• Large companies with fleets should not rely solely on outsourcing vehicle management to navigate the evolving automotive landscape effectively. 
  • Fleet management is becoming increasingly complex, necessitating dedicated fleet managers to ensure compliance, cost savings, and future preparedness. 
  • The transition to alternative fuels is not a distant future but a pressing need. It requires immediate and decisive action from industry players and the government, including better vehicle labelling, simplified regulations, and increased support for EV sales. 
  • OEMs need to address operational efficiency and common fleet issues, such as 12v battery problems, to encourage the adoption of alternatively fuelled vehicles. New entrants like Chinese manufacturers are actively engaging with fleets for solutions. 

Large companies with fleets should not rely on outsourcing the management of their vehicles – if they are to navigate the ever-evolving automotive landscape properly. 
 
That’s according to Lorna McAtear, Deputy Chair of the Association of Fleet Professionals, writing in Cox Automotive’s Insight Quarterly. 

She said: “Fleet management gets more complicated daily; therefore, those running fleets without a fleet manager struggle even more.  Gone are the days of outsourcing to a company to do the basics for you.  If an organisation wants to save money, remain compliant, and be prepared for the future, it can do no wrong in employing a dedicated fleet manager.”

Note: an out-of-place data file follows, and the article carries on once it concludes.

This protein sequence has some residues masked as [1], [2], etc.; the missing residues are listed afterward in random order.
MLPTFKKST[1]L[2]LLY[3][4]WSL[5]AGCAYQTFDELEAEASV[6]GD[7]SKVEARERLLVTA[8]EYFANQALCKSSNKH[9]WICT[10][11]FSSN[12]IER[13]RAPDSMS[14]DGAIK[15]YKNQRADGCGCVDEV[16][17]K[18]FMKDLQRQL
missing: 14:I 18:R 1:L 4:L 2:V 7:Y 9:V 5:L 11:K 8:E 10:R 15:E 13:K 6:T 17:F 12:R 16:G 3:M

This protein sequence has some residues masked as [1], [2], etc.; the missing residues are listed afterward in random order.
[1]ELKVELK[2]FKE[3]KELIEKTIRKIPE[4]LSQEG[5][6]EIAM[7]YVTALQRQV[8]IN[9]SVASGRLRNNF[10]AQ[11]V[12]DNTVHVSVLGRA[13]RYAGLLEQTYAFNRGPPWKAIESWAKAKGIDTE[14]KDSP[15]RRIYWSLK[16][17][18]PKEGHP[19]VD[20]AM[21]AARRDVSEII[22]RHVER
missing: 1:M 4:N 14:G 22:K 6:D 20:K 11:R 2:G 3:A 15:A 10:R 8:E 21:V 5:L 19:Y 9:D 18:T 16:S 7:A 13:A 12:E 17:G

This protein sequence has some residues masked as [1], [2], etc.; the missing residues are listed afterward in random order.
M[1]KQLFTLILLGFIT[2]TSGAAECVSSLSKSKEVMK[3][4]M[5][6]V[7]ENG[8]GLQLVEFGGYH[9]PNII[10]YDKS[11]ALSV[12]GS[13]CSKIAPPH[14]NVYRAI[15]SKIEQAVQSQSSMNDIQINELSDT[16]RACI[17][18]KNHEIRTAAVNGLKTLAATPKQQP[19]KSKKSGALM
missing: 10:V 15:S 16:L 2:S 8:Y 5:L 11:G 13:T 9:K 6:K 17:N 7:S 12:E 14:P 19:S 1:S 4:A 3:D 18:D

She added that industry players and the government are not moving fast enough in the current transition to alternative fuels. 

“Transitioning from early adopters to mass market means that much more must happen quickly,” she said.  “The time for doing so is now.  We will ultimately fail unless we push ourselves to step outside our comfort zones to change, grow and transform.  Waiting it out isn’t an option. 

Cox Automotive’s Insight Director Philip Nothard thinks the role of a fleet manager is undoubtedly changing. 

He said: “Fleets remain crucial to the future growth of the industry as a whole, and addressing the issues that lie in that area is key to ensuring a smoother transition to a more sustainable future.” 

According to Lorna, a whole raft of measures will be needed in the coming years to lubricate the change that’s already happening. 

“Everything from better labelling of vehicles (WLTP in all seasons and AC/DC up-to charging speeds); simplifying regulations around vehicle weights, MOTs and licence categories” 

She adds that greater support is needed for EV sales, Benefit in Kind rules and much more besides. 

“None of these appear to be included in the political party manifestos I’ve seen.  And they don’t touch on vans, HGVs, niche vehicles or hydrogen-powered vehicles.” 

In addition to the needed governmental support, OEMs should be making more significant strides to make operationally efficient vehicles if they want fleets to purchase greater numbers of alternatively fuelled fleet units.  Lorna says she has been made aware of 12v battery issues being experienced by many fleets.  

She said: “On a positive note, a few OEMs have remained proactive in this space despite the pandemic, and some that fell short have started engaging and promising to improve things and address the challenges fleets have.  And, of course, many new Chinese manufacturers are entering the field of play and asking fleets, ‘How can we help you?’.”   

Philip Nothard said: “The central role of fleets in automotive registrations can’t be denied.  That’s why any new government should listen to and act on what sector leaders are saying.  That is especially true when it comes to the many issues around charging infrastructure.” 

Read Lorna’s full IQ article here.